By Krishna Jha
It is Independence Day, a day for reckoning, for taking stock of the past, going deeper into the present, and for trying to fathom the shifts in future. Past could be a year, decade or few months. The signals are that democracy has been brought to its edges. The second term of five years for the BJP has started with a stormy session of the Parliament, starting with budget with its fault lines, triple talaq that has sharp edges on both sides, labour laws that promote unremunerated labour, draft education policy to spread illiteracy, the health policy permitting quacks to practice medicine, and the amendment to Unlawful Activities (Prevention) Act which can now be misused to label anyone as a terrorist.
But that was not all. By the end of the session came the scrapping of Article 370, and bifurcation of Jammu and Kashmir. The article has a long history. In 1947, when independence was at our door step, with promises of a democratic, secular, welfare republic, which was spelt out in the Constitution adopted in 1950, so was partition. A country was born with a communal identity, taking a bloody toll of thousands, rendering lakhs homeless. It was a phase of annihilation. Yet attempts were made to collect the shreds. Thus was born Pakistan. When in the first elections in 1952, democratic forces became victorious, it was called the ‘victory of secularism’. It all had started with the intense political and constructive decisions that were taken during the months of post independence, stretching to years.
The accession of Jammu and Kashmir was one of them. The document was legal and executed by Maharaja Hari Singh, ruler of Jammu and Kashmir. He had agreed to accede to dominion India and Lord Mountbatten as governor general of India signed along with Maharaja on October 26, 1947. In a letter, Mountbatten wrote on October 27, to Hari Singh, “…It is my government’s wish that as soon as law and order is restored in Jammu and Kashmir, her soil will be cleared of invaders, question of state’s accession should be settled by reference to the people,” which meant plebiscite or referendum to determine the status. But this led to a dispute with Pakistan that had already occupied part of Kashmir. India took a stand and said in clear terms that accession was final and unconditional.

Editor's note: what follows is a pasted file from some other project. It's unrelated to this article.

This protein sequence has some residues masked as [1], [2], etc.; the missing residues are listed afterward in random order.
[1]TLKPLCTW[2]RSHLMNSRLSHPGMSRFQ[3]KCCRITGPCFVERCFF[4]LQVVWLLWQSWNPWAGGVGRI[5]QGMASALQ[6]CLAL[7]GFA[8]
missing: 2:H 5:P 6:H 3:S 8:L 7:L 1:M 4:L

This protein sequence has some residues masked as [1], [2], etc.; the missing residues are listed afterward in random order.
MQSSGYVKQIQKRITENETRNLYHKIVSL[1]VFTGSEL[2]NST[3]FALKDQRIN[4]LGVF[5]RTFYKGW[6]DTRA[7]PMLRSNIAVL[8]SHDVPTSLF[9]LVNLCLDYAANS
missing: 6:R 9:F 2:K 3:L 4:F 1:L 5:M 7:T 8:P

In January, 1948, India moved to UN and security council resolution said that Pakistan must withdraw from the areas it had occupied, which it never did and in reaction, India too refused to have plebiscite.
Maharaja Hari Singh had put forward certain conditions saying that India can decide on policy matters of only defence, foreign affairs and communication. To formulate its own constitution there was the constituent assembly of Jammu and Kashmir, a body of representatives elected in 1951, and on Mir Qasim Resolution ratified on November 17, 1956, was dissolved on January 26, 1957. It was the same day when state constitution came into force in Jammu and Kashmir that said, “The state of J& K is and shall be an integral part of the Union of India.” But also added that any change or dissolution of the Art 370 should be finalised only after consultation with the state.
Today, Article 370 has been abrogated, and the state of Jammu and Kashmir has not been consulted at any stage.
People in Kashmir are under siege. The leaders who fought terrorism and separatism in the state are in jail. The dissolution of Article 370 was based on the rationale that it hindered the development process. But data available at government sites contradict it. The fact is that in the human development categories, the state stands much above the national average. One example could be enough to substantiate the claim. It has the lowest percentage of people living below poverty line, only ten per cent while India stands at the average of 22 per cent. The inequality ratio, especially in rural areas stands at 0.221. With negligible indebtedness and minimal inequality, the state of Jammu and Kashmir under Article 370 registered achievements higher than most of the states in India including Gujarat. (IPA Service)